Officials now expect deeper decrease to property tax rate in Lawrence school district

photo by: Nick Krug

Lawrence Public Schools district offices, 110 McDonald Drive.

The Lawrence school board approved Monday a 2018-2019 budget for publication that reduces the mill levy by 1.324 mills.

The published budget establishes maximum 2018-2019 total district expenditures at $170.8 million. The published budget also establishes a 54.626 mill levy, which will raise $63.39 million in property tax revenue in 2018-2019 for the district. At 54.626 mills, the district’s share of taxes on a $175,000 home is $1,053.

The 1.324-mill reduction in the district’s overall mill levy was bigger than financial director Kathy Johnson estimated at the July 23 school board meeting.

“I was projecting about a 0.9-mill decrease when I talked to you last week, before I worked through all the particulars,” she said.

The district benefited from about $4.8 million in new state funding from the school finance formula the Kansas Legislature passed this spring, which increased base state aid per pupil from $4,006 to $4,165. The Kansas Supreme Court ruled in June that the new formula doesn’t adequately fund K-12 education as the state constitution requires, but it said that the shortfall could be addressed in the 2019 legislative session.

The new formula did make changes to the way school districts calculate local option budgets, and that change was to the advantage of Lawrence school district taxpayers and accounted for the overall mill levy decrease in the published budget. The state allows local school boards to approve local option budgets to supplement state general fund dollars. The Lawrence district’s local option budget is 33 percent of per-pupil aid it receives from the state.

Johnson said the district local option budget in the published budget will require 14.75 mills of property tax support (down from 16.702 mills in 2017-2018), which will raise $17.38 million in the coming school year.

Johnson said the district’s bond-and-interest fund mill levy would increase 0.549 mills to 10.984 mills in 2018-2019. The increase is needed to cover the cost of the sale this fall of $43.5 million in bonds from the $87 million bond referendum voters approved in May 2017 (the district sold the first $43.5 million of bonds from the referendum in September 2017).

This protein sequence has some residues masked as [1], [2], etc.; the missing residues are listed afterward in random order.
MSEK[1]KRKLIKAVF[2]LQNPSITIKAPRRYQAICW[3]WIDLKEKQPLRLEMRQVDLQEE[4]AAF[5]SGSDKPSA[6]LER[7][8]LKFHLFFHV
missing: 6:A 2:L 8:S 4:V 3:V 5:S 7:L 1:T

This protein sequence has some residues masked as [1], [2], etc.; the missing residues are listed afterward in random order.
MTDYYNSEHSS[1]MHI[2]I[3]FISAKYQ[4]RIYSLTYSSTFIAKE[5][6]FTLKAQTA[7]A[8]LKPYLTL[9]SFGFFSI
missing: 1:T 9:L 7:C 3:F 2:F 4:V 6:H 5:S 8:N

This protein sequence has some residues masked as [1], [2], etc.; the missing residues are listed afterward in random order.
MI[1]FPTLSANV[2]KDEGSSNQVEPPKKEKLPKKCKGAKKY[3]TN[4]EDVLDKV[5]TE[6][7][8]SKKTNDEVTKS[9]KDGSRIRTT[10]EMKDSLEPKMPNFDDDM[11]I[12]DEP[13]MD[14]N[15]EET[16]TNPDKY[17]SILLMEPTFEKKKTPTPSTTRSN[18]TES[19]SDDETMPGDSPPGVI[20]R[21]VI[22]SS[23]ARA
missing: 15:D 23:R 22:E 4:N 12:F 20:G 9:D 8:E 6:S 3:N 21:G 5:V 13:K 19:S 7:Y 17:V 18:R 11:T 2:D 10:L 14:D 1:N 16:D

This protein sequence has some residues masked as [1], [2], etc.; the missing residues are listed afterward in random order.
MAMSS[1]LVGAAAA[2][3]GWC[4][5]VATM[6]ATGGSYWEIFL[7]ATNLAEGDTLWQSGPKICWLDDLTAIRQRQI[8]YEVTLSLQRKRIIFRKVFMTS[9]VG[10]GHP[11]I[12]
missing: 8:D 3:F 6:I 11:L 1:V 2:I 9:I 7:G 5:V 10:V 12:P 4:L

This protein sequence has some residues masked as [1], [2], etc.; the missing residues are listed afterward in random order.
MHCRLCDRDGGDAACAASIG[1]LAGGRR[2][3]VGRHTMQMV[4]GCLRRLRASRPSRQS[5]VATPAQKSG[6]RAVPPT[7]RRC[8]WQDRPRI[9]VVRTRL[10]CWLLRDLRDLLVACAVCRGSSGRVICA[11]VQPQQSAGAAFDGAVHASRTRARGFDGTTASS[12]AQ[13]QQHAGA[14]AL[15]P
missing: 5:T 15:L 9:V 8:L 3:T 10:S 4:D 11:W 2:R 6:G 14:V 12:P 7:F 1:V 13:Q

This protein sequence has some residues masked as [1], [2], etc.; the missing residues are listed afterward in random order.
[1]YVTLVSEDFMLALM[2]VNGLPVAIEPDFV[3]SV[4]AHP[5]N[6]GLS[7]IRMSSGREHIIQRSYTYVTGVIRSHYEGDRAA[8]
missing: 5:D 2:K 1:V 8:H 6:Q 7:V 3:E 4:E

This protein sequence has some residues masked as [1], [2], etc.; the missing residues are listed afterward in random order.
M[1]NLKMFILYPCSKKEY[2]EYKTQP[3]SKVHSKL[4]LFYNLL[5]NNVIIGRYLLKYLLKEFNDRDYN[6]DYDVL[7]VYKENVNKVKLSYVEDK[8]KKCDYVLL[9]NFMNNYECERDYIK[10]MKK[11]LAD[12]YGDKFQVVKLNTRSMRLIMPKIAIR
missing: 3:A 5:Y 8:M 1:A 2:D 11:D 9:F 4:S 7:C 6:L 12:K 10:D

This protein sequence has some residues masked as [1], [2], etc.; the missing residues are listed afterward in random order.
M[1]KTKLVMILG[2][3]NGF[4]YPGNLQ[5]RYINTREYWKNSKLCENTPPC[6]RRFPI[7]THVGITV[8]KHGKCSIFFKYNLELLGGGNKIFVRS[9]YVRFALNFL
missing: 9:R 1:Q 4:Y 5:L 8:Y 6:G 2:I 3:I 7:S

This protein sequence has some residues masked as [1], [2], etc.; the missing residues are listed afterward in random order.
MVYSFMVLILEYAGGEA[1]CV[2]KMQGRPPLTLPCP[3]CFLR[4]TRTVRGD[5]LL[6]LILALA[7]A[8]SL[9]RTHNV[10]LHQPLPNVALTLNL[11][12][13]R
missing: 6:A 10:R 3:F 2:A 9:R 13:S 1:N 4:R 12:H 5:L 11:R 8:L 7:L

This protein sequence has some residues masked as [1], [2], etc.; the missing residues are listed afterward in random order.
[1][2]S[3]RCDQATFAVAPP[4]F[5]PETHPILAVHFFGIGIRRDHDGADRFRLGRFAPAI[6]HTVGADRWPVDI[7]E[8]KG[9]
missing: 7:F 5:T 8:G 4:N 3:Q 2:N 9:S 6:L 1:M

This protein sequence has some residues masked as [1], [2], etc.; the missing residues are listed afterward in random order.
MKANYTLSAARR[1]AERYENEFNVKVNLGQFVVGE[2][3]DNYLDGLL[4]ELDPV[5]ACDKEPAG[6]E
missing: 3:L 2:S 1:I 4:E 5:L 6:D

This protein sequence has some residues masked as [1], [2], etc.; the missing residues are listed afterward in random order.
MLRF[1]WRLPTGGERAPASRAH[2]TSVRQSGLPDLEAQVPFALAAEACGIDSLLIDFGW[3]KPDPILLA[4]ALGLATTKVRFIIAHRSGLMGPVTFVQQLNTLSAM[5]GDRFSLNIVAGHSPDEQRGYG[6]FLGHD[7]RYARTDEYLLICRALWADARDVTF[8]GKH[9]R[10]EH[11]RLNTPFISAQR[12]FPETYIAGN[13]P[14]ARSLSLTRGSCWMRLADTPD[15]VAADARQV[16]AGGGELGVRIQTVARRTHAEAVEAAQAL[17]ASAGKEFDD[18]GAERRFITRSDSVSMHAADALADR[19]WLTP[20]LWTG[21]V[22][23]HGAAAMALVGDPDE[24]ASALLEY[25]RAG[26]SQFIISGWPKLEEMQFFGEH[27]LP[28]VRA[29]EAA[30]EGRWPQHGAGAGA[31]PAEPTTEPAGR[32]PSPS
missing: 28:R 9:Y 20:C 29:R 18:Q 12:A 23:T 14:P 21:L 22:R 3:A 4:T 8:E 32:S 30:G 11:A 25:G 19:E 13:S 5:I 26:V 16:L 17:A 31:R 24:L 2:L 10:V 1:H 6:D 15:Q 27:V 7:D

During the May 2017 bond referendum campaign, district advocates said that the $87 million in new debt would require 2.4 mills in additional property tax support, Johnson said. The district did better than that campaign estimate and will increase the bond-and-interest mill levy by 1.484 mills to finance the bond issue, she said.

The one red flag Johnson raised throughout the budget discussions of the past three months was the use of its reserves the past four years to compensate for state funding cuts. As a consequence, the district’s contingency reserve has shrunk from $6.47 million in 2014 to an estimated $2.4 million currently. Even with the added state money, the district will use $1.4 million in contingency reserve money in 2018-2019.

Superintendent Anthony Lewis referenced that deficit spending when commenting on the published budget.

“The community charges us to be fiscally responsible,” he said. “That (deficit spending) is something we are working on.”

With its vote to publish the 2018-2019 budget in the Journal-World, the school board also scheduled a public hearing on the document for 7 p.m. Aug. 13 at the district office, 110 McDonald Drive. The board will consider final adoption of the budget after the public hearing.


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